Part of the tension is also: how do you manage your resources? From time to time, Isaac finds new machines that act as weapons and all have their strengths and weaknesses. A personal favorite is the circular saw, which allows you to quickly dismember nearby enemies. But more important than what you like is what you have ammunition for. You can find that ammo everywhere in the game world and you can also buy it here and there, but your credits are limited and upgrades and health packs also cost money. So which four weapons you have active is often determined by what you still have ammo for and by which bullets you prefer to save for more difficult fights. In addition, you can also improve the weapons by upgrading them and that also determines which weapons you use most often. Small point of criticism: switching weapons feels good as long as weapons are in your active weapon wheel of four weapons, but using other weapons from your collection has to be done through a menu. That’s inconvenient during combat. A more extensive weapon wheel would not have been out of place.
Fortunately, EA Motive does make all kinds of changes in other areas that positively affect the gameplay in this remake. There are all kinds of new puzzles and Isaac can move freely in ‘zero-G zones’ by using the boosters in his suit. In the original, Isaac could only jump from surface to surface. This change is a good example of how the gameplay in this remake is different from the original.
While playing Dead Space, we also noticed something else. Of course, we already knew that The Callisto Protocol, which we reviewed back in December, was a lot like Dead Space. However, how much the two games match up wasn’t really apparent until we played Dead Space. The games certainly do things differently, but they have similarities. A main character not trained as a soldier must hold his own against all kinds of mutated creatures, while a plot slowly unfolds that shows that what happens is not necessarily based on chance. Both games are linear and the way the characters move is similar. And there are even more examples to be found. Yet we missed that feeling of tension in The Callisto Protocol. Or well, that’s not quite true. We thought we experienced that tension, but Dead Space takes that to another, higher level. In addition, Dead Space has peripheral issues such as the system around saving and checkpoints in better order and the game is also slightly longer. So Dead Space is more or less the better version of the Dead Space-like game that The Callisto Protocol had wanted to be. For both games, by the way, they are not excessively long and where ten hours of playing time in 2008 may have been okay, in 2023, even with a few hours extra, it is not a lot of money.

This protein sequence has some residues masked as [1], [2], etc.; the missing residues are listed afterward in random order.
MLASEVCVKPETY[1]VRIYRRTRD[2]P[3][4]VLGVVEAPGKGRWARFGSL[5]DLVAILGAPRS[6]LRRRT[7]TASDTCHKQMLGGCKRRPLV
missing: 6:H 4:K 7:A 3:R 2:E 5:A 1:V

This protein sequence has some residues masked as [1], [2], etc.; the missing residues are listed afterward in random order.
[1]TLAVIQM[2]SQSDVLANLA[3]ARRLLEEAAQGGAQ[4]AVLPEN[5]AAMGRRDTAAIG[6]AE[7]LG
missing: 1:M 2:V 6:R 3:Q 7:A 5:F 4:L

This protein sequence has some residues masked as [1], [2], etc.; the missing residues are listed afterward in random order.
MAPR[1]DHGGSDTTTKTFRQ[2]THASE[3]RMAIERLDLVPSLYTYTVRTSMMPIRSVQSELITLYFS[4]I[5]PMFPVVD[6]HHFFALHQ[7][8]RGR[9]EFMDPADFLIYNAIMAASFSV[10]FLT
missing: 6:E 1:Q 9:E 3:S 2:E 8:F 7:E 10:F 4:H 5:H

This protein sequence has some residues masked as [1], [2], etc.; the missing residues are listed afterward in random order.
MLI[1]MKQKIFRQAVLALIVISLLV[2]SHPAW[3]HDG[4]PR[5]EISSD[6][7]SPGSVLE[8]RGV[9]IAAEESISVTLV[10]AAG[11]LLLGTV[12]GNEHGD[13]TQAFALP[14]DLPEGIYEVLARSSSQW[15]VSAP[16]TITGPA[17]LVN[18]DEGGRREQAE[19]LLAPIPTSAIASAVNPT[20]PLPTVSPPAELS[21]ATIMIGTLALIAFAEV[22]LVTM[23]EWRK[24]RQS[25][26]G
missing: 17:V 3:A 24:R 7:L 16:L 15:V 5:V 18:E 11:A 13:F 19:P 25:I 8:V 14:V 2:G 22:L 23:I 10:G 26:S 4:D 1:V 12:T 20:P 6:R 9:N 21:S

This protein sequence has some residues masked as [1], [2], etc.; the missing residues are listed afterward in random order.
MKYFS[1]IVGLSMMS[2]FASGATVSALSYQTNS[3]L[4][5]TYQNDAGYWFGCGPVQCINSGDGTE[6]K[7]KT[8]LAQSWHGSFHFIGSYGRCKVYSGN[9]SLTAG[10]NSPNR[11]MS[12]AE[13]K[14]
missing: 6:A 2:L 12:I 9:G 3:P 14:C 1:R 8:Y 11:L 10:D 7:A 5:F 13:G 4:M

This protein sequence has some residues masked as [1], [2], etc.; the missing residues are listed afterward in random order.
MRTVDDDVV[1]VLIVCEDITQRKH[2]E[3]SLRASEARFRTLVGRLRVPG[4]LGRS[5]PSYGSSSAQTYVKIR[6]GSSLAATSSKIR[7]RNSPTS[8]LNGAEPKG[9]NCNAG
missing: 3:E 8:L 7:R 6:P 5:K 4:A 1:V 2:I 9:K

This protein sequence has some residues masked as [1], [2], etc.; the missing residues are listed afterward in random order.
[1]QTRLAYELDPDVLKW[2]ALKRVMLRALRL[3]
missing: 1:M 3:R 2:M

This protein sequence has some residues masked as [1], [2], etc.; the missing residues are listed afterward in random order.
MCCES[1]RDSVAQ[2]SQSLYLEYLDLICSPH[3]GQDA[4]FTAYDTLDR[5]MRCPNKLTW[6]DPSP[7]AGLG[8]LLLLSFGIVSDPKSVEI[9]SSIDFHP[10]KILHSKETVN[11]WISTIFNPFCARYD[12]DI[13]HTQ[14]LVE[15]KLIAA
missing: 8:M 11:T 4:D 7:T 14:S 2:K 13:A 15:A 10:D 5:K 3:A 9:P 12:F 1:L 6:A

You can make the assessment whether Dead Space is a good game in several ways. Is it a game in itself? Yes. If you’ve never played the original, this is just a new game for you, with a new storyline. Or are you looking at it as a remake? That’s what it literally is. Do you think this is enough to justify a renewed purchase? As far as we’re concerned, you can look at it from both sides, but see the same thing: a game that is absolutely worth your time and money. For one it will be a nostalgic trip, with the way the game world is now built and the renewed overall audiovisual level provides some freshness. If you missed the original, this is of course the best way to still experience Dead Space. The game plays excellently with suspense, let it come to a climax in strong ways and know how to hold on to it at other times as well. Somehow we regret that so many old games are coming out again instead of seeing more new games, but if they are rebuilt as EA Motive did with Dead Space, then we too can only enjoy that.